By GERALD ANDAE
Kenya has said it will retaliate on Excise Duty Uganda slapped on pharmaceutical, beer and spirits imports.
Kenya’s Trade Principal Secretary Chris Kiptoo, early this week said they had a discussion with the Ugandan government in December during a trade mission in Kampala and it had been agreed that the 13 per cent Excise Duty on Kenya’s pharmaceutical, beer and spirits is abolish.
“Uganda has given an undertaking that it will abolish these taxes, but if they do not, then we have no alternative but to reciprocate,” Dr Kiptoo told Business Daily, adding that there was need to harmonise taxes to create a level playing field for both countries.
He also pointed out that the move, which is discriminative and goes against the spirit of the East African Community Protocol, is hurting the country’s manufacturing sector.
EAC member states have been caught up in various tax issues with partner states, levying duty and preventing some goods from accessing certain markets.
For instance, Tanzania imposed veterinary levy on Kenyan milk while Uganda is also taxing poultry products (18 per cent VAT).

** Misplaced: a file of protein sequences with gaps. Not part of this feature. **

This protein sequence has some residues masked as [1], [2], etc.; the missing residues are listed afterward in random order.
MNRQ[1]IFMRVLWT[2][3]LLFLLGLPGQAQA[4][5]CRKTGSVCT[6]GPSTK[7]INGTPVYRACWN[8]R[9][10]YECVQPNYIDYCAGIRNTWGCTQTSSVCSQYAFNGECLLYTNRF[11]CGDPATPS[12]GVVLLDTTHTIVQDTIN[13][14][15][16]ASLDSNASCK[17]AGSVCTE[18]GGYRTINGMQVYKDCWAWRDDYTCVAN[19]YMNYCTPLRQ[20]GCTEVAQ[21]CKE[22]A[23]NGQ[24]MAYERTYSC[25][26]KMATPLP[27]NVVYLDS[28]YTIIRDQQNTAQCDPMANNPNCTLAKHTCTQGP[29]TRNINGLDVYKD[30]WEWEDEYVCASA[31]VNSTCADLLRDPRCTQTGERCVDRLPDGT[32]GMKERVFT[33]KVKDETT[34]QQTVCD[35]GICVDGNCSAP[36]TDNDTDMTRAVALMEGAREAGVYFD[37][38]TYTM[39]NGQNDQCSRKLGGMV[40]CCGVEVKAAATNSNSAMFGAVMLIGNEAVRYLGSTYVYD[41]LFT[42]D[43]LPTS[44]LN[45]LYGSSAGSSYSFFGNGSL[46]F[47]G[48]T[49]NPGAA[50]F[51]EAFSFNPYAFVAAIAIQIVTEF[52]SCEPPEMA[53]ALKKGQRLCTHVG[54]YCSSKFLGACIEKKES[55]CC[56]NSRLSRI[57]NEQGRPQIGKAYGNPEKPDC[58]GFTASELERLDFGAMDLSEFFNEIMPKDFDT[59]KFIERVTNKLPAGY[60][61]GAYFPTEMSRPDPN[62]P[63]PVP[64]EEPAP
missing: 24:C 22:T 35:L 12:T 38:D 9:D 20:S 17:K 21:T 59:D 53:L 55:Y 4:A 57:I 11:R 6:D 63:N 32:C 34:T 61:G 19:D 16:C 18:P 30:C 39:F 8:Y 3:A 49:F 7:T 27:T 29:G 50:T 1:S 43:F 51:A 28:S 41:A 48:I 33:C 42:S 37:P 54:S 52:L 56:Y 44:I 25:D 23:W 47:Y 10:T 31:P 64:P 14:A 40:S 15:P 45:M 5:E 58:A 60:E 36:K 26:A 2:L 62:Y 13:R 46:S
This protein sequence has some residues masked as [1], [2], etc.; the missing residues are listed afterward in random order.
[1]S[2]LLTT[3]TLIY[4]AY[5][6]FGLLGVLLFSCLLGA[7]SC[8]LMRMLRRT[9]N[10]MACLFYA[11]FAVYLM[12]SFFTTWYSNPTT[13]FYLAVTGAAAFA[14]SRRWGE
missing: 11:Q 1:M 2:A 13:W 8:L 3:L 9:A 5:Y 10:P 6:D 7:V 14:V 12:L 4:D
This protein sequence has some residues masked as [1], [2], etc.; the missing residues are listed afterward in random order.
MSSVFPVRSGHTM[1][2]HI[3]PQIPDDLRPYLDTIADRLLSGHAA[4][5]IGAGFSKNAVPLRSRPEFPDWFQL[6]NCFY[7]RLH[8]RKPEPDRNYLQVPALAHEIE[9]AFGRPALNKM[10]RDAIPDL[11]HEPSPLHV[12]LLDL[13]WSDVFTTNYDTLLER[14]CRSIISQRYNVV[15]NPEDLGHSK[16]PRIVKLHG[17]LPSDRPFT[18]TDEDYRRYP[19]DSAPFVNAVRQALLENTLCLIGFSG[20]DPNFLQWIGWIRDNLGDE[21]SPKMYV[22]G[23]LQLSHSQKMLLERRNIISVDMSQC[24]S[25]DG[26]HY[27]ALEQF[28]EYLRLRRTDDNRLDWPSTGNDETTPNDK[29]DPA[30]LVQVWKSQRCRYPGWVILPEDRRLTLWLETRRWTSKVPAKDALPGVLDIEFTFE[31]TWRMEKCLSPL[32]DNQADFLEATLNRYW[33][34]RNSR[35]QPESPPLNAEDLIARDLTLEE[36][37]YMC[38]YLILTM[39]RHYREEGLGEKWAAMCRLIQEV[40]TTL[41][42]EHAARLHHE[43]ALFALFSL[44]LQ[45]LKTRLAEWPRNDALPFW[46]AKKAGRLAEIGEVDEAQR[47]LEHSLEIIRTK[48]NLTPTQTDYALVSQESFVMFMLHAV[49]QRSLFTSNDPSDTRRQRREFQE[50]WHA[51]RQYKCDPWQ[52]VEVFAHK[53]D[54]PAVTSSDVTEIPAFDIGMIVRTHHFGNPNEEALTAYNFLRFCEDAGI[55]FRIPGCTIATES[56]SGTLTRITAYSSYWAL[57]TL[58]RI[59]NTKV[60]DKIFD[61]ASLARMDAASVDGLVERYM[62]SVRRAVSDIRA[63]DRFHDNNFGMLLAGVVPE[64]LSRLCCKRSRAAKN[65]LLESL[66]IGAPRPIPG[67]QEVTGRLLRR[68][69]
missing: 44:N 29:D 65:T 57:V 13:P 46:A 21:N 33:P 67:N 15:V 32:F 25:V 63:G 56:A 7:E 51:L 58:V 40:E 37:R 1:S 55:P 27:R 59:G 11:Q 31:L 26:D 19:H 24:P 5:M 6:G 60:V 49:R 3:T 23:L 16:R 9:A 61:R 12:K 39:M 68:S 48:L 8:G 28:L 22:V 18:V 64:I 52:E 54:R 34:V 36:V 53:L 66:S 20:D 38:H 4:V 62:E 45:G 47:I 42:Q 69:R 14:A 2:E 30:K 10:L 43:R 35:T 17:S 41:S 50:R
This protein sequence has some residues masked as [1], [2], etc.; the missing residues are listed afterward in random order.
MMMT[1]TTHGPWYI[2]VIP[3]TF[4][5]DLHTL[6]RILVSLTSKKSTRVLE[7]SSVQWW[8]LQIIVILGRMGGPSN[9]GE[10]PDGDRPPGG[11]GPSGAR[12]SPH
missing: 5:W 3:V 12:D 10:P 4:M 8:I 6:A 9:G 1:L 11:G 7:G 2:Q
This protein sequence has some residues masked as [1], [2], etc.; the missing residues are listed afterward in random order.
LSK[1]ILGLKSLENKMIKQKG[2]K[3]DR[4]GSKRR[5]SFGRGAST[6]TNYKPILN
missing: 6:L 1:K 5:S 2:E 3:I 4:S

Previously, Tanzania has also blocked Uganda sugar from accessing its market.
Kenya has also said it is considering levying duty on poultry products coming in from Uganda. Uganda exports a lot of eggs to Kenya with a significant share coming in outside of the designated customs points.
Kenya’s Ministry of Trade has already proposed a 16 per cent duty on milk products that enters the country from Uganda as it seeks to protect dairy farmers who have raised concerns over the influx of cheap Ugandan milk.
Data presented to the Kenyan Parliament recently shows that milk imported from EAC, with the most volumes coming from Uganda, hit 110.7 million litres between January and September from three million litres in 2016.
Against EAC spirit
According to Kenya’s Trade Principal Secretary Chris Kiptoo, the 13 per cent levy on pharmaceutical, beer and spirits products is discriminative and goes against the spirit of the East African Community Protocol.
Credit to Daily Monitor.